“See,” I said, looking fitfully up at them out of the dense bosk. Aim for the base of what you want to cut. Be careful of who’s behind you.” (All sound advice for most occupations.) “Now,” I said, wiping stinging sweat out of my eyes and gaping. I’d have been happy to stay home and read Flaubert. That summer I was twenty-three. But, until then, this was fine work for me to do. They stood in a lank group around me, coolly observing me as I waded into the thickets and sweatily set the scythe or the sickle or some other vicious instrument into motion. Not to work, not to have a job, and to be idle was an unrecognized human state in my family. Or, at least, could be cleared—by someone. Only helped. I was demonstrating the skills. And in that way the summer of ’67 passed: with me down in the underbrush, showing these black kids how work was done, while they calmly looked on, waiting for their futures to arrive. One, sometimes two—the younger boys—would step forward as if their feet hurt, take whatever implement I was holding out to them, and merely stare at it, as though it were a weapon they were better off not having in their hands. Much work done in the world is like this—virtually meaningless. I was living in my mother’s apartment. Though not for me make-work. They recognized hard, pointless, idiotic toil when they saw it. My “men,” a dozen skinny black kids between sixteen and eighteen, took a skeptical view of how these lessons would be put into practice. ♦ More in this series The Work You Do, the Person You Are By Toni Morrison The Hardworking Immigrant Who Made Good By Akhil Sharma Business or Pleasure By Chris Ware The Countess’s Private Secretary By Jennifer Egan The Work You Do, the Person You Are By Toni Morrison The Hardworking Immigrant Who Made Good By Akhil Sharma Business or Pleasure By Chris Ware The Countess’s Private Secretary By Jennifer Egan “Make short strokes. Trouble was hotting up again in Dixie. Make-work. Over time, this land had succumbed to sucker weeds and briars and red-brush saplings, all of which, it was determined, badly needed clearing. In Arkansas, however, the Neighborhood Youth Corps was a piñata from which those same government officials meant to get their mitts on a shower of federal dough, a laughably infinitesimal portion of which was earmarked to provide low-income (read: black) kids with “work experience,” which would—it was dearly hoped—keep them in school and out of the state’s hair. Only clearing it. The fact that I had a job that depended on them and was intended to keep them out of mischief and assure social justice and cure poverty conferred no mission on their lives. Focus your efforts. I was management—tasked and poorly paid to get down among ’em and impart the skills of swing-blade, of scythe, of axe and hatchet, of shovel and “come-along.” All things I knew about. She had assured me that I was welcome there. But I would need to work and bring in money if I meant to stay. At their tender ages, they had already seen things—many things—that I hadn’t. The state of Arkansas, it seemed, owned a lot of vacant land in Little Rock, which, surprisingly, it wasn’t using. Then they’d laugh and look around at their buddies, roll their eyes, and hand the job back to me for more demonstration. My job—to the extent that it could be defined—was to tutor twelve decidedly un-uniformed teen-age boys in the complex art of manual brush clearing, performed under the tormenting summer sun of central Yahoo. These were not stupid boys. They weren’t being paid much, if anything. I had a second-rate college degree. Conserve your energy. All of it might come to them soon enough. We were working people. The name Neighborhood Youth Corps might summon up visions of clean-cut boys in spruce khaki uniforms, standing at attention on a parade ground while a government official reads a proclamation dispatching them to do what needs to be done for the good of all. But that was not on offer, as the saying goes. I’d just spent a difficult year teaching junior high and coaching baseball in inner-city Flint, Michigan. Possibly their fathers were practicing it that same hot summer day. I had worked at some job, been gainful at some mode of employment, every single day since I was twelve. Now and then, they’d try a tentative swipe with the blade or an awkward down-cut with the axe. Don’t flail. The Corps may even have been intended to work that way when Lyndon Johnson made it a showcase program of the Great Society, by which poverty and social injustice would be eradicated from our land. It was the summer of the Detroit riots and nine months before the murderous spring of ’68. CreditIllustration by Christoph Niemann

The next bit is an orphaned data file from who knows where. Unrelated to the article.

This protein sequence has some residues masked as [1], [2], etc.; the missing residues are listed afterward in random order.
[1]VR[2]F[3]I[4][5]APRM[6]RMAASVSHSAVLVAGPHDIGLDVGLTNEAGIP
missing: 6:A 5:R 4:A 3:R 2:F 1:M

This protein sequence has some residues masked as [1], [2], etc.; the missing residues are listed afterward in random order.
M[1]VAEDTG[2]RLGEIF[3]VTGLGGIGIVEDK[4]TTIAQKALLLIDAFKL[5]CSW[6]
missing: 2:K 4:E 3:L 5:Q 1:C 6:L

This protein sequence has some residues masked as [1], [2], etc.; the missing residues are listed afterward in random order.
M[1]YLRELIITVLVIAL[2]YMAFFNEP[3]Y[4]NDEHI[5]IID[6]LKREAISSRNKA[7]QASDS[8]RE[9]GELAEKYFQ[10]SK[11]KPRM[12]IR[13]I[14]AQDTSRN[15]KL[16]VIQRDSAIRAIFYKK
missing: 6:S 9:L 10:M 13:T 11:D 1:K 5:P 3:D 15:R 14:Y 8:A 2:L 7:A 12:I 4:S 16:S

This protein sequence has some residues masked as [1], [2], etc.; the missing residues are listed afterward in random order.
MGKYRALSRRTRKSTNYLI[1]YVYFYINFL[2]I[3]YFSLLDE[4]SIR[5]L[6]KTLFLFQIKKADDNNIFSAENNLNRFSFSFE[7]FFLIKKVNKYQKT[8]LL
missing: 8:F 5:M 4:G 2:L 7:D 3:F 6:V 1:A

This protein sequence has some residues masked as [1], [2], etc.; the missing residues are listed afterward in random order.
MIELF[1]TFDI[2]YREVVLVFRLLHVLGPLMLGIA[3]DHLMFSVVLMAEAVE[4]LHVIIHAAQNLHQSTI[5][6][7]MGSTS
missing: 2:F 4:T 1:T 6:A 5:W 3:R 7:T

In the summer of 1967, I took a job working for the Neighborhood Youth Corps in Little Rock. It was not a job I wanted—just one I could get. I was, I believed, spiritually “fatigued” and needing time to rest and reflect. Use of the land wasn’t contemplated. “Who’s ready to try it?” Hardly any of them were, a fact that they expressed by mutely continuing to watch me.